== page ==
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The 44 Dragons
by Margo Fallis
Part Two - Arbutel - Chapter 22

          “It’s not as pretty here as it was earlier. Where are the trees with fruits and the birds with lime green and lemon yellow feathers? There are no wildflowers anywhere. I thought all of Arbutel was supposed to be beautiful,” Crispin said. Jago and Rosenwyn flew ahead, both noticing the same things. “It’s ugly here. It’s not beautiful at all.”

No longer did the fragrance of tropical flowers fill the air. Instead, it stank of putridness. “This smells worse than William’s Butcher Shop.”

Jago put his claws to his nose. Crispin laughed.

 “You’ve never been to William’s Butcher Shop, but you can imagine the smell, can’t you? It’s bad stuff.”

Rosenwyn screeched with displeasure. “I don’t think we’re going the right way either.”

When they entered Tooma Bog, Crispin noticed a light gray mist seeping up from the ground. Instead of walking on firm, solid ground, his feet squished and slopped with every step. His shoes were nearly sucked off his feet and he had to pull them up using all the muscle he could muster. “This is sickening. It stinks like rotten eggs and the ground’s all mushy. We must be in a bog. You’d better both stay close to me. Something feels wrong here. I don’t like this at all.”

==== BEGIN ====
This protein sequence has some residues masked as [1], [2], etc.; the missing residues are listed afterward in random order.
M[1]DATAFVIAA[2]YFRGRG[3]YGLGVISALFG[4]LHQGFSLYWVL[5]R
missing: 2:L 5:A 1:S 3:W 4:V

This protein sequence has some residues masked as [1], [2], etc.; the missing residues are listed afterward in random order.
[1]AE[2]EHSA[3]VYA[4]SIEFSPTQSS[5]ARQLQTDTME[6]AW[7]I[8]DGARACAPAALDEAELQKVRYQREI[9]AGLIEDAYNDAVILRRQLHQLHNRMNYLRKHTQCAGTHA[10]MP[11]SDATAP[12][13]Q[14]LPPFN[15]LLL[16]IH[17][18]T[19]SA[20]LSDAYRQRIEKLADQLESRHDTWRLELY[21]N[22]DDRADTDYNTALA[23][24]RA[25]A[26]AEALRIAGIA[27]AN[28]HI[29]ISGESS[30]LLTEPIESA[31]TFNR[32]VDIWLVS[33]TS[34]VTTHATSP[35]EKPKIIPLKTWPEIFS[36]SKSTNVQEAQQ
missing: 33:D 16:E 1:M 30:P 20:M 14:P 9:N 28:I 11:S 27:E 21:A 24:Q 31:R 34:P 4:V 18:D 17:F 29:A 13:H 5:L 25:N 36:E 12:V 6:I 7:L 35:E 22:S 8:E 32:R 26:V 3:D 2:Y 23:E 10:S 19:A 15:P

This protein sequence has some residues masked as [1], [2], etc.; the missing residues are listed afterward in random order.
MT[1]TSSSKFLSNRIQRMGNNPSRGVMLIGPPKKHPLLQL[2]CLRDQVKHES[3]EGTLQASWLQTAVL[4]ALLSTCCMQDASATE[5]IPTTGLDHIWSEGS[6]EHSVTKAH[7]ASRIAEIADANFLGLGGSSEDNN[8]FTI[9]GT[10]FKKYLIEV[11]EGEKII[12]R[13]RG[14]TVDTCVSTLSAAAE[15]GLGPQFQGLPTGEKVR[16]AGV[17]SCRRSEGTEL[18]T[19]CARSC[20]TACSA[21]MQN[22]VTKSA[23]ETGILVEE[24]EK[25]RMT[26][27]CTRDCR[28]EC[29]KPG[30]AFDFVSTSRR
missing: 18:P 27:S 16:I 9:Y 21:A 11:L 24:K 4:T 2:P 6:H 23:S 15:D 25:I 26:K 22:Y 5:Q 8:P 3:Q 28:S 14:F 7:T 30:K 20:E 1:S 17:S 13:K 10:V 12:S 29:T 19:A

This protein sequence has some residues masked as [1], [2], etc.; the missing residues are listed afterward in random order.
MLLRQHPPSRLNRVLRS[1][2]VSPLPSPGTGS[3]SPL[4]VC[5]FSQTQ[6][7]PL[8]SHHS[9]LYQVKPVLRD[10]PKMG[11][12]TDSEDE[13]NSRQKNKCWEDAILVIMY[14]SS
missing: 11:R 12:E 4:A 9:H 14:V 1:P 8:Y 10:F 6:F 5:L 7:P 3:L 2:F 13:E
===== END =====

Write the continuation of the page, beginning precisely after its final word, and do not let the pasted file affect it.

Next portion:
The two dragons moved in closer, hovering a few feet above his head.

Something slithered across the path in front of him and he jumped back. “What was that? Did you see it, Jago? Was it a snake?”

Jago flew ahead and skimmed a few inches over the top of the bog. He saw nothing unusual and flew back to Crispin.

“You didn’t see anything? Well, I did.” Watching the ground as he walked, he paid attention to each step. Because of the distraction, he didn’t notice the four long tentacles reaching for his leg. Each oozed a slimy mustard colored puss.

Rosenwyn screeched, warning the boy only seconds before the creature grabbed at him.

“Yikes!” He ran, barely escaping, leaping over puddles of brown, milky water. The dragons swooped at the tentacles, trying to take bites out of them. “What is that thing, an octopus?” He didn’t stop to find out.

From behind him he heard a rumbling noise. He stopped and turned to see a grayish yellow mass rising out of the water. The burnip’s twenty-foot long tentacles flapped around in the air, trying to grab the dragons. Crispin noticed each had a red eyeball on the end. “Fly away!” He shouted to the dragons. “Go up higher!”

Jago soared into the safety of the clouds.

Rosenwyn barely escaped the tentacle’s deadly grasp.

In a rage, the monster roared. Its mouth, full of rows of short, sharp fangs, frightened Crispin. In anger and defeat, the beast’s blubbery body quivered and it sank back down into the boggy water. “Go to that hill up ahead. I’m right behind you!” He called to the dragons and then ran away.

They waited at the top of the hill for the boy. A few minutes later he sat on the ground next to them. “What was that? It’s the ugliest thing I’ve ever seen. It’s as ugly as this whole place is. I’m glad it didn’t come after us.” Crispin wiped his brow. “I’m hungry; how about you two?”